Around 30 UK companies are taking part in a six month trial to test a four day work week.
The campaign was created by 4 Day Week Global in partnership with the 4 Day Week UK Campaign, researchers from Cambridge University, Oxford University, Boston College and think tank Autonomy.
4 Day Week Global, a New Zealand-based non-profit, says employees at companies that participate in the program don’t have to take a pay cut. Participants are asked to remain at 100% productivity for 80% of their time.
“Work is changing because now we’re all working remotely or flexibly or a combination of both,” Charlotte Lockhart, founder and CEO of 4 Day Week Global, told FOX Business. “This (program) doesn’t necessarily preclude that. It’s saying that we can apply some of the things we’ve learned, how we measure productivity, how we value people working at their jobs when we can’t see them, and the tools and lessons from the Using the pandemic to find a way we can get our work done in less time.”
Joe Connor, pilot program manager for 4 Day Week Global, told FOX Business the organization provides companies with support, training, networking, mentoring and research support for enrollment.
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“Our expectation is that the results are likely to be consistent with most of the data we’ve seen on this topic around the world.” [says], which means reduced hours can have serious benefits for burnout, stress and overwork,” O’Connor said.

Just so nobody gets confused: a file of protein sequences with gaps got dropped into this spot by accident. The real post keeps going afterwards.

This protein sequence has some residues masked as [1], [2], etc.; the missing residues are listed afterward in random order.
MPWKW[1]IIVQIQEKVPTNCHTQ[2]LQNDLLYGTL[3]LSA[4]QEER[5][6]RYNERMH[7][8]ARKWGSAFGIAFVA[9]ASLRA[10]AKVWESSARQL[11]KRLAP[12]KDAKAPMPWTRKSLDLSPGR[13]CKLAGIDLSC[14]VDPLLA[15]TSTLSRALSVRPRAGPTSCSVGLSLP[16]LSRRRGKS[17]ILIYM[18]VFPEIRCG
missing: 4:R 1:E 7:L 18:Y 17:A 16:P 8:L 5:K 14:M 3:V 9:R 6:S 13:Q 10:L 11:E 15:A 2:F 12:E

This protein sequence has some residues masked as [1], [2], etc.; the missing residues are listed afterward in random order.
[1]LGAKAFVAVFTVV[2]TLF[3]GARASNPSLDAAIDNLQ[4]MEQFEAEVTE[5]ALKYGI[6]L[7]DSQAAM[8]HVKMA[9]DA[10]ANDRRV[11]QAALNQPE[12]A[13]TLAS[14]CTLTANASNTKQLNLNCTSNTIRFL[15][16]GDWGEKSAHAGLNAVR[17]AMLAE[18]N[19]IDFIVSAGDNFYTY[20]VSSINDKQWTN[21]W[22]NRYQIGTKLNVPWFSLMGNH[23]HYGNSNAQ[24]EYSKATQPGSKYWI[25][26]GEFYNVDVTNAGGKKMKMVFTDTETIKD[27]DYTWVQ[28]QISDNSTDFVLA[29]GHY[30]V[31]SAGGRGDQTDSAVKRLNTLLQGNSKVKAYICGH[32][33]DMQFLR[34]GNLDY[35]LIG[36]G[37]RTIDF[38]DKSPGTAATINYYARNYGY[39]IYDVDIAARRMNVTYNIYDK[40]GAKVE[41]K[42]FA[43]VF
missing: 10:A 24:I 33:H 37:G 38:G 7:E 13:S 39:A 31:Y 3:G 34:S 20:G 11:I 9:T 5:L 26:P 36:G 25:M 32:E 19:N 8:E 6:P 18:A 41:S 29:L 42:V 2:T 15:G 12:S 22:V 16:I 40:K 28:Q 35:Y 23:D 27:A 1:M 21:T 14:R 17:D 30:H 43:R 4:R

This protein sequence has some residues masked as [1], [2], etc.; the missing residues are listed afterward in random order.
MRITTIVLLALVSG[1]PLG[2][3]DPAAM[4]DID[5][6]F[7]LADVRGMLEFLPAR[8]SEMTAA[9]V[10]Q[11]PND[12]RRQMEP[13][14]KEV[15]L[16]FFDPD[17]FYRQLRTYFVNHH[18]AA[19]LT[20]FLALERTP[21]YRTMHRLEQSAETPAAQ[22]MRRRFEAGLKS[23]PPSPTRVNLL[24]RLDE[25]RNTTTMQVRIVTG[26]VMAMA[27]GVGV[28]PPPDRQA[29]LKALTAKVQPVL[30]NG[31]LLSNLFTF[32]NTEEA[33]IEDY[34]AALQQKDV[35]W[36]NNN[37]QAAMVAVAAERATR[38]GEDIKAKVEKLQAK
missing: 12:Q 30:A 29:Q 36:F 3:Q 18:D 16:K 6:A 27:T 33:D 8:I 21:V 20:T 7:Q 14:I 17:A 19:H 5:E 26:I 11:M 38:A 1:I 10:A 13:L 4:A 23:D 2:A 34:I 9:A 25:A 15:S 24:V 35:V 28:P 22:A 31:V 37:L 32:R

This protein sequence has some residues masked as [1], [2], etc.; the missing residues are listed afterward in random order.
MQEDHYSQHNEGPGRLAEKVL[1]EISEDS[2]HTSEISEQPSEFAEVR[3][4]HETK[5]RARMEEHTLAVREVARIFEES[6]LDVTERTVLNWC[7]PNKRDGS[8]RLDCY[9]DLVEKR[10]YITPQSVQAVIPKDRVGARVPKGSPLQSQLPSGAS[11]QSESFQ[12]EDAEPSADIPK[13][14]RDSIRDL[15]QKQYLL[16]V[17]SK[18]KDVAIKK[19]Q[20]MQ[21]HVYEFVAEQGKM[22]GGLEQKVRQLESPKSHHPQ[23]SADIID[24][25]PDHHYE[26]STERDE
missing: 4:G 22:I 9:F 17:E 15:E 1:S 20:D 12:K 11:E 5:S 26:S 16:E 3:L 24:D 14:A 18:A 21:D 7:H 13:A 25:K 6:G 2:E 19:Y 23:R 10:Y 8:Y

The discussion about a four-day working week has gained momentum in recent years, and some countries have already adopted different models of shorter working hours. O’Connor said that demand and interest in a four-day work week has “grown exponentially” during the COVID-19 pandemic.
“An important factor in that — which might not have been the case two or three years ago — is recruitment and retention,” O’Connor said. “You know, more and more companies are coming up with the (four-day) workweek idea, which might have offered their employees remote work or flexible working or some version of that, and that was a competitive advantage for them. Now it’s almost a competitive disadvantage if you don’t offer that.”
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In 2019, Microsoft tested a four-day workweek experiment in Japan and found that there was a significant increase in productivity when working hours were reduced to encourage a better work-life balance. Employees actually sold more while the company reduced overhead expenses.
In September, Scotland announced plans to trial a four-day work week, while Spain, New Zealand, Japan and Iceland have previously introduced their own trials.
Switching to fewer hours is said to have a number of benefits, including increased productivity and an overall better attitude among workers.
However, according to Deutsche Welle, not all countries have had success with the model.
The Swedish trial produced mixed results, mainly due to employer opposition to the plan, and the plan was not renewed for a longer period.
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In most cases, the cut is not a flat day less, but rather spread over several days: in Sweden, the hours of each day were chopped, resulting in five days of six-hour shifts, while others included afternoons off.
Peter Aitken of FOX Business contributed to this report.